"A child's learning is the function more of the characteristics of his classmates than those of the teacher." James Coleman, 1972

Monday, July 16, 2007

"The students know we are watching them"

With learning in America reduced to test scores, and with test scores the ticket to a degree, and with a degree the ticket, well, you know the rest. The fact is that this kind of epistemological and occupational reductionism has produced a new level of accepted thievery among many degree seekers who think nothing more about cheating on tests than they do about ripping a new DVD that they did not pay for. In fact, cheating on an online test is morally preferable to stealing songs or movies, for at least, the thinking goes, the online course was paid for.

What this kind of remote money exchange called distance learning has bred is more and more sophisticated levels of policing by those whose own odd definition of integrity allows them to construct the type of diploma mill that they now would pretend to protect from corruption. Enter Big Brother as Test Proctor:

Edison College will be rolling out software that will allow a proctor to log into a student’s computer to ensure the student is working on the test and is not searching the Internet for answers, Pribanic said. But, for now, proctors have to monitor students with their eyes, he said.

“The students know we are watching them,” he said.

Florida Virtual School also uses a software program called Turn It In, which is a computer program that can identify plagiarized material in students’ papers. The program can identify both material that was on the Web and material that has been put into the system before.

The program is also used at the University of Florida and Miami Dade College, according to the company’s Web site.

But some schools are taking the technology to the next level. This fall, Troy University in Alabama will begin rolling out new camera technology for many of its approximately 11,000 online students, about a third of whom are at U.S. military installations around the world.

The device, made by Cambridge, Mass.-based Software Secure, is similar in many respects to other test-taking software. It locks down a computer while the test is being taken, preventing students from searching files or the Internet. The latest version also includes fingerprint authentication, to help ensure the person taking the test isn’t a ringer.

But the new development is a small Web cam and microphone that is set up where a student takes the exam. The camera points into a reflective ball, which allows it to capture a full 360-degree image. (The first prototype was made with a Christmas ornament.)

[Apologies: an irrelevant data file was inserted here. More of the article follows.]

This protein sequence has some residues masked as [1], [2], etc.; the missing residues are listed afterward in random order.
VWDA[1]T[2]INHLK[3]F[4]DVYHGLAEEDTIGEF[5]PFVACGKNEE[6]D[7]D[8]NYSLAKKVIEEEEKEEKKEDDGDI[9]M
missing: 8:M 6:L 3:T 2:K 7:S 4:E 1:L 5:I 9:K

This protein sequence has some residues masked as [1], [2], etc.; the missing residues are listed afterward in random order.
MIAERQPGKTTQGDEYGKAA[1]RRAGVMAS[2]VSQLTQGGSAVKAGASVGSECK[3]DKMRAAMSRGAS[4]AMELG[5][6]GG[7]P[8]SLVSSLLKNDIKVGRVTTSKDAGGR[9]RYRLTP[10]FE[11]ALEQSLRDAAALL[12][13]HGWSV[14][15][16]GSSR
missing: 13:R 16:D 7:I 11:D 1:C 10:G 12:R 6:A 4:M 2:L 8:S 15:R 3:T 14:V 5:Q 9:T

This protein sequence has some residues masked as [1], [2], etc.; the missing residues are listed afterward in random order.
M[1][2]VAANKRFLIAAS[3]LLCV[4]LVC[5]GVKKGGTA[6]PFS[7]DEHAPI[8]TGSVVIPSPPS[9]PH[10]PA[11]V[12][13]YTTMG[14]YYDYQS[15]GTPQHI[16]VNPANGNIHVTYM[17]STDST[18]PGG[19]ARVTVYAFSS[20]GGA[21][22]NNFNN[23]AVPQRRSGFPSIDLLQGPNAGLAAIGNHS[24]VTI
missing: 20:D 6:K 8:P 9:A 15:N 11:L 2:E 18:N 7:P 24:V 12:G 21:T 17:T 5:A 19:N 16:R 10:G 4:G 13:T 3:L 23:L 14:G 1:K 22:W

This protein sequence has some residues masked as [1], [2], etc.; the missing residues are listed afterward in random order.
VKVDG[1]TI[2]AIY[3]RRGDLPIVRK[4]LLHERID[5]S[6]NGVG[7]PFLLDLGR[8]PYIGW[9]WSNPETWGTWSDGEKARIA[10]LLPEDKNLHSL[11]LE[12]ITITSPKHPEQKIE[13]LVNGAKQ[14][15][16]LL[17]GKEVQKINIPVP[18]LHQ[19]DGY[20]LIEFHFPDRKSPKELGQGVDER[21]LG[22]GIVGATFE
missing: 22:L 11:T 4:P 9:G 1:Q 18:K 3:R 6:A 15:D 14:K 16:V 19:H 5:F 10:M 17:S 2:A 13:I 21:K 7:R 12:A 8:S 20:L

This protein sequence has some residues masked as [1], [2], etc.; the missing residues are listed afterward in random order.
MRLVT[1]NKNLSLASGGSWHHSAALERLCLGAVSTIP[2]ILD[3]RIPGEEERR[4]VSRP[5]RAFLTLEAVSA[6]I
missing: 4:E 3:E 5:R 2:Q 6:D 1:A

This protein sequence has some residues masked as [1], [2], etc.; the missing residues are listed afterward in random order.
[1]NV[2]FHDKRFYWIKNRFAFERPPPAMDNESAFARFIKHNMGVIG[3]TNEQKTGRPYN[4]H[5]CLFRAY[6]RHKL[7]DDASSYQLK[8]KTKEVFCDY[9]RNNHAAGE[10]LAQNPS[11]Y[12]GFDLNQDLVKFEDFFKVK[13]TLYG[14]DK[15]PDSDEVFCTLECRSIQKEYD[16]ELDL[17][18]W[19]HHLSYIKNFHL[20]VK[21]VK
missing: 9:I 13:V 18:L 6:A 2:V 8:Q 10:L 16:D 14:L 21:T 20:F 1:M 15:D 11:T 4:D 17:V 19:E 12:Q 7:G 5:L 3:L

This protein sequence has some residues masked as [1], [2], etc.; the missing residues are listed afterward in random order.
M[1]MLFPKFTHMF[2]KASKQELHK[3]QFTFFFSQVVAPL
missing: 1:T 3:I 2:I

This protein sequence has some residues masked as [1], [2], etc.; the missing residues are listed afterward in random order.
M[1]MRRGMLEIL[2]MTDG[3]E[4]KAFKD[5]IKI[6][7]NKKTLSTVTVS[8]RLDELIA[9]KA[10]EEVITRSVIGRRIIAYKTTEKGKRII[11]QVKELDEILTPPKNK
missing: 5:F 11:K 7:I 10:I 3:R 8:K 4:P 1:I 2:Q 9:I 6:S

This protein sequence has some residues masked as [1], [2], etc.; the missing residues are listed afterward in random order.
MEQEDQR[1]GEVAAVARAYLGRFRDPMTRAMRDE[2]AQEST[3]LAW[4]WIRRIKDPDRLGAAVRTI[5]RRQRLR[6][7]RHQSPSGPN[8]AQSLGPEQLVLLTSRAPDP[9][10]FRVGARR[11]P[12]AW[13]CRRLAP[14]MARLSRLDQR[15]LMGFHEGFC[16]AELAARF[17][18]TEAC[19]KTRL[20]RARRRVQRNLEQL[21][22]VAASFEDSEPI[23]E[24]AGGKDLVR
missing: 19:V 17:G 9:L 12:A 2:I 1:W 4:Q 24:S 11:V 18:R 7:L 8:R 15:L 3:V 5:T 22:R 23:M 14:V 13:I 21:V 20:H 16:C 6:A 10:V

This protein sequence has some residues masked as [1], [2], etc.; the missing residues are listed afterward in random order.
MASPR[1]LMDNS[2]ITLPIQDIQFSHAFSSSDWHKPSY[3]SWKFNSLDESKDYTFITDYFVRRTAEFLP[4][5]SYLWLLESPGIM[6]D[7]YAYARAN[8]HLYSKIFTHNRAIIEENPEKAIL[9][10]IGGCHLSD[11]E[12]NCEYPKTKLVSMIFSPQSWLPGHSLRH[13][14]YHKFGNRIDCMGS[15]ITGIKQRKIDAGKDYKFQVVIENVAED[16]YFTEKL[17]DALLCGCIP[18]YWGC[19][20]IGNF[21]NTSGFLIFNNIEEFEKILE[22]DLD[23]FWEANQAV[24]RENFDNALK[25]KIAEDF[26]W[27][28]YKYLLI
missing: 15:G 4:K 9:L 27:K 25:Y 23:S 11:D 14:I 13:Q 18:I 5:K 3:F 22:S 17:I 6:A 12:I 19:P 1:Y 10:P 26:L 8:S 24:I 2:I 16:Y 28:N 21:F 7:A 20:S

When the exam begins, the device records audio and video. Software detects significant noises and motions and flags them in the recording. An instructor can go back and watch only the portions flagged by the software to see if anything untoward is going on — a student making a phone call, leaving the room — and if there is a sudden surge in performance afterward.

The inventors admit it’s far from a perfect defense against a determined cheater. But a human test proctor isn’t necessarily better. And the camera at least ensures that those people taking classes at a distance are on a level playing field, said Douglas Winneg, Software Secures president and CEO.

Troy graduate students will start using the device this fall, and undergraduates a year later. Software Secure says it has talked to other distance learning providers, too.

A potential future market is the standardized testing industry, which has struggled to find enough secure testing sites to accommodate growing worldwide demand for tests like the SAT college entrance exam and the GMAT for graduate school.

The cost to Troy students will be $125 for the device.

Proponents of the device said it would eliminate many of the testing portions that are less than ideal for students now, including getting a proctor from a list of acceptable exam monitors such as clergy or commanding officers or arranging a proctored exam with a testing company and asking students to travel to one of their centers.

Coppola said she is not sure that a program could be invented to stop cheating completely.

“If students want to do something to get answers to an exam, they will find a way to do it,” she said.

Richard Garrett, a senior research analyst at Eduventures who closely follows online learning, said he finds the technology promising, particularly for large companies trying to streamline a now-messy part of their operation.

“The great unknown is, Will it be seen as too invasive?” he said.

Clearly, it won’t be a good idea for everyone.

Stephen Slavin, dean of corporate and professional education at Worcester Polytechnic Institute in Massachusetts, said his institution is always looking at new technologies, but recording students by camera probably would be pushing the boundary of their comfort level.

Imagine the productivity gains that will result when we can hire test policemen in India and China.

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